Tuesday, April 17, 2012

N is for Names

A rose by any other name would smell just as sweet, but a bad character name can really stink up the joint.

Choosing a name for a PC is never easy. A good name should be appropriate for the campaign setting, as well as help establish the character itself. For example, when I was playing Engines & Empires, I played a fighter named Lt. Reginald Hornsby. The name was perfect for the character. First, it fit the pseudo-Victorian pseudo-England setting of the campaign. Second, the rank helped establish a sense of authority from a character that started with an 8 Constitution and a 9 Charisma. Third, the name was remarkably versatile in determining who was addressing him. Those that recognized his authority called him Lieutenant. To those who new him more formally, he was Reginald. To his best friends, he was just Reg. And you always knew when an enemy approached when they shouted "Hornsby!" By the time the campaign ended, he added "Lord Reginald" and "Baron Hornsby" to the list of addresses. It's of little surprise that he became the leader of the party. The only name that came close to my PC's in coolness was our party's scholar, Dr. Matthew DeVault. That was a name that said, "I am an erudite and cultured individual, and I slay monsters for a living." No wonder he ended up with the Sword of Dracus.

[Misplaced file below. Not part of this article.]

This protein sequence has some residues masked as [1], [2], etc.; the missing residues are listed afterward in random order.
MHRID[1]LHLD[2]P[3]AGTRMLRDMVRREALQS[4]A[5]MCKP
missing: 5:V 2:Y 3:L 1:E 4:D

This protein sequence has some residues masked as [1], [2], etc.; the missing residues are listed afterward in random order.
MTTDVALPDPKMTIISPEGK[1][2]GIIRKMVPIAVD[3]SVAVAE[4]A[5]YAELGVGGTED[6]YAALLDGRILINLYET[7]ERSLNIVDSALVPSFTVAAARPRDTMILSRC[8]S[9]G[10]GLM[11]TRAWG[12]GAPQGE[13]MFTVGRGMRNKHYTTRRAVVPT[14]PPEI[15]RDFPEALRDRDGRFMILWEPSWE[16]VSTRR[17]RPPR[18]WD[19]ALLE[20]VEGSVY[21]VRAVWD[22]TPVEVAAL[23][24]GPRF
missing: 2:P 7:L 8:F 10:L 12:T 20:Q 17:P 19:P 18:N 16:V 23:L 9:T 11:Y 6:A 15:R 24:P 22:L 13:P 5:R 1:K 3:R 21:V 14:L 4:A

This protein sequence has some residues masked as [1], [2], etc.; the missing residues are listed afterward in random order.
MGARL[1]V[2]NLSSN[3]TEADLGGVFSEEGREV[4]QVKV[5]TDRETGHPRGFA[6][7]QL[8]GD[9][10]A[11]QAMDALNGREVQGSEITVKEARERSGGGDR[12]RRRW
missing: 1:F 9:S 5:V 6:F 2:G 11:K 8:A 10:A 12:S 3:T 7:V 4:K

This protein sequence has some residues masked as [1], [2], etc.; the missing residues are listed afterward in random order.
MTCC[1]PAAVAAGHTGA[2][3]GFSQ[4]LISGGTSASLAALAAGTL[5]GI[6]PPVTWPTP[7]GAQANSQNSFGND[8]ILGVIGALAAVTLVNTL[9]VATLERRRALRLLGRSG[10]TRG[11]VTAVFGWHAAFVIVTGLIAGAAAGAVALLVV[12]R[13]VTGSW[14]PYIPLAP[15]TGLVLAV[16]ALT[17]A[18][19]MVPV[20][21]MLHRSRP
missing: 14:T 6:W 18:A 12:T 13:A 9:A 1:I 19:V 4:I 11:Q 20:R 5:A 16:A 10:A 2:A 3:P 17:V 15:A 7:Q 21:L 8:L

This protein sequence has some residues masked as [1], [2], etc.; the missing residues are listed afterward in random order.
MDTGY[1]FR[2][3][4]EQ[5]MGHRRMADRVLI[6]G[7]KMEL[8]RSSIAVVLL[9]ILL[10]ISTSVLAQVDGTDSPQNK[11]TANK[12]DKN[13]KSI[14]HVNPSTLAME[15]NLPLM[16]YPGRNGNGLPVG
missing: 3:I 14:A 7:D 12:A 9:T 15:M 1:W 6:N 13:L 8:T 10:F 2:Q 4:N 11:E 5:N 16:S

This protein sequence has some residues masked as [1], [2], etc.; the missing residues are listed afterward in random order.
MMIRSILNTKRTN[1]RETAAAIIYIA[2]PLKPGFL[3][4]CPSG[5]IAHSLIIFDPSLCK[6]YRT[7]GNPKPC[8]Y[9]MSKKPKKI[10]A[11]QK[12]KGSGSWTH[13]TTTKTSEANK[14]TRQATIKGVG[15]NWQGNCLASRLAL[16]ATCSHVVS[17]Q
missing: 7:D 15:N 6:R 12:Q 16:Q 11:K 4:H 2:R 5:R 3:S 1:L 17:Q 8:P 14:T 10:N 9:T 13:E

On the other hand, we had a few characters that naturally fell to the back of the pack. First there was Bob the gnome, a character that was sadly played by a woman who had no idea how to play an E&E gnome/tech. Bob's major contribution to the party was being cursed to grow an inch a week until he was 6'8" tall. Not exactly the stuff legends are made of. On top of that was one of the party's halflings. Engines & Empires replaced the thief class with the more versatile expert, a skill-oriented character that could quickly become a master of many things. Halflings were the demi-human counterpart to the human expert. So one would expect a character that made up for his lack of size by using intelligence and guile.

Instead we got Bayonetta, the halfling stripper.

Yes, a gaslight fantasy campaign filled with high adventure and political intrigue had a character named after a then-popular video game character whose weapon of choice was based on it doubling as a stripper pole. John eventually made the player change the character's name to something more appropriate, but I'll be damned if I can remember it. And why should I? The player obviously didn't give a damn about the game, and came up with a character that was only memorable because of some juvenile shock value. So it's no surprise that it fell into the ranks of the supporting cast. In the end, the party really consisted of four or five heroes and a bunch of glorified hirelings. and those at the front of the line were played by players that cared enough to give their characters a decent name.

After all, you can't make history if no one knows who you are.

1 comment:

  1. Names really do affect how we act! I'm trying to visit all the A-Z Challenge Blogs this month. My alphabet is at myqualityday.blogspot.com